Mondulkiri Military, Police Officials Jailed for Forestry Crimes

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Some of the defendants are photographed in Mondulkiri’s Keo Seia district, in an undated photo posted to the Military Police’s Facebook page.
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The Mondulkiri Provincial Court has charged six military personnel and three police officials for their alleged part in a conspiracy to export illegal timber to Vietnam.

In a detention order, signed on June 26 and viewed by VOD on Tuesday, an investigating judge charged six military and three police officials and sent them to provincial prison for pretrial detention for violations of the Forestry Law. Eight were sent to pretrial detention and one was placed under court supervision, according to the document.

The five military officials in detention are Ouk Nakhay, Lek Nhek, Phorn Sophal, Eang Chandy and Van Chantheary — all of whom are stationed with border guard units. Duong Chanvirak is now under court supervision. The three police officers sent to prison are Prum Vannak, Leang Phearoth and Phat Soleng.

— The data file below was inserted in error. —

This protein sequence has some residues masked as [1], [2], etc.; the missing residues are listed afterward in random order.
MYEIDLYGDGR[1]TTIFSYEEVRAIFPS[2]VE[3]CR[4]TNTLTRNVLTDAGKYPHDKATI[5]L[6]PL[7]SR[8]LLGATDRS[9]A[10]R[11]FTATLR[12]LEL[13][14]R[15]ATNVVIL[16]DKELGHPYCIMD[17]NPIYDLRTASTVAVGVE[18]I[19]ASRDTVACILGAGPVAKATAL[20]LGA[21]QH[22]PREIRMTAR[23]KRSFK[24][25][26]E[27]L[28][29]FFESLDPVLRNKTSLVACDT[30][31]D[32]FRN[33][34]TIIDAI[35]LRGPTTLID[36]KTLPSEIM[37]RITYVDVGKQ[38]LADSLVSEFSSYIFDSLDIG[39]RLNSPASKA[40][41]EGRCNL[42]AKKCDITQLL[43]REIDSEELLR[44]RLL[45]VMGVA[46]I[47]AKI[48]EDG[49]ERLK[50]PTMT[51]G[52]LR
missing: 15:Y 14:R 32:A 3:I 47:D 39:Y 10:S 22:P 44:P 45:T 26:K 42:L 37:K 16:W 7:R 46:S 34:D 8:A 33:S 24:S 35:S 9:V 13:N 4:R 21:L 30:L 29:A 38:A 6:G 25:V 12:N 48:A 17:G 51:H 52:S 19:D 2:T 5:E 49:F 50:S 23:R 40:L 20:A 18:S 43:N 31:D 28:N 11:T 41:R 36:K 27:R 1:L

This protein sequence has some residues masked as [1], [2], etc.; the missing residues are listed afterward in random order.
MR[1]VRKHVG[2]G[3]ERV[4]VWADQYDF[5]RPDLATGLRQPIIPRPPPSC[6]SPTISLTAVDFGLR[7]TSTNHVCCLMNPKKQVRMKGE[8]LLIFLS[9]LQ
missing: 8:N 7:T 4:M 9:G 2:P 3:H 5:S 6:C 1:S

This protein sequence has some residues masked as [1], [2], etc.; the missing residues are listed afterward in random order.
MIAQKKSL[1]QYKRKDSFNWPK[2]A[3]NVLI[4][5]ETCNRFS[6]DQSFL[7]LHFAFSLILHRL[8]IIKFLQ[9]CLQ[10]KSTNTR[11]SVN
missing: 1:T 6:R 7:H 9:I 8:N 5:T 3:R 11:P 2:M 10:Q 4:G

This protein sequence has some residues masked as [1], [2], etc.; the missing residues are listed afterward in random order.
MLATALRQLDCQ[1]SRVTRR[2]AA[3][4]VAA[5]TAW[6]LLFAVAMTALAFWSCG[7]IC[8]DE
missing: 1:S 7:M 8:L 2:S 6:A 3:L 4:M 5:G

According to the detention order, they have been charged with “conspiracy to export unlicensed timber” under Article 27 of the Criminal Code and Article 89 of the Forestry Law, Article 100 of the Forestry Law for assisting the business of forestry products and Article 29 of the Immigration Law for “facilitating entry into Cambodia.”

Eng Hy, spokesperson for the National Commission for the Prevention and Suppression of Natural Resources Crimes, did not want to comment about the detention and directed a reporter to the Military Police’s Facebook page.

He said, “That is all because the investigation is ongoing. I cannot answer.”

Military Police Facebook posts from June 25 and 26 say that the nine officials were detained for forestry crimes in the O’Huch border area in Keo Seima district. The nine allegedly conspired with Vietnamese nationals to transport timber, and the operation led to the confiscation of 252 logs, two tractors, two motorcycles and one chainsaw.

Pen Bonnar, rights group Adhoc’s community empowerment officer, said the detentions were a welcome move, but in the past there had been multiple cases where local officials were involved but that they had not been arrested.

“We look at this as a good example. But it is only against [low-ranking] officials,” he said. “For senior officials, tycoons and some influential traders, nothing was done.”

“In the past, we have seen that not only high-ranking officials and tycoons, but even officials of the Mondulkiri Provincial Court were involved in forestry crimes.”

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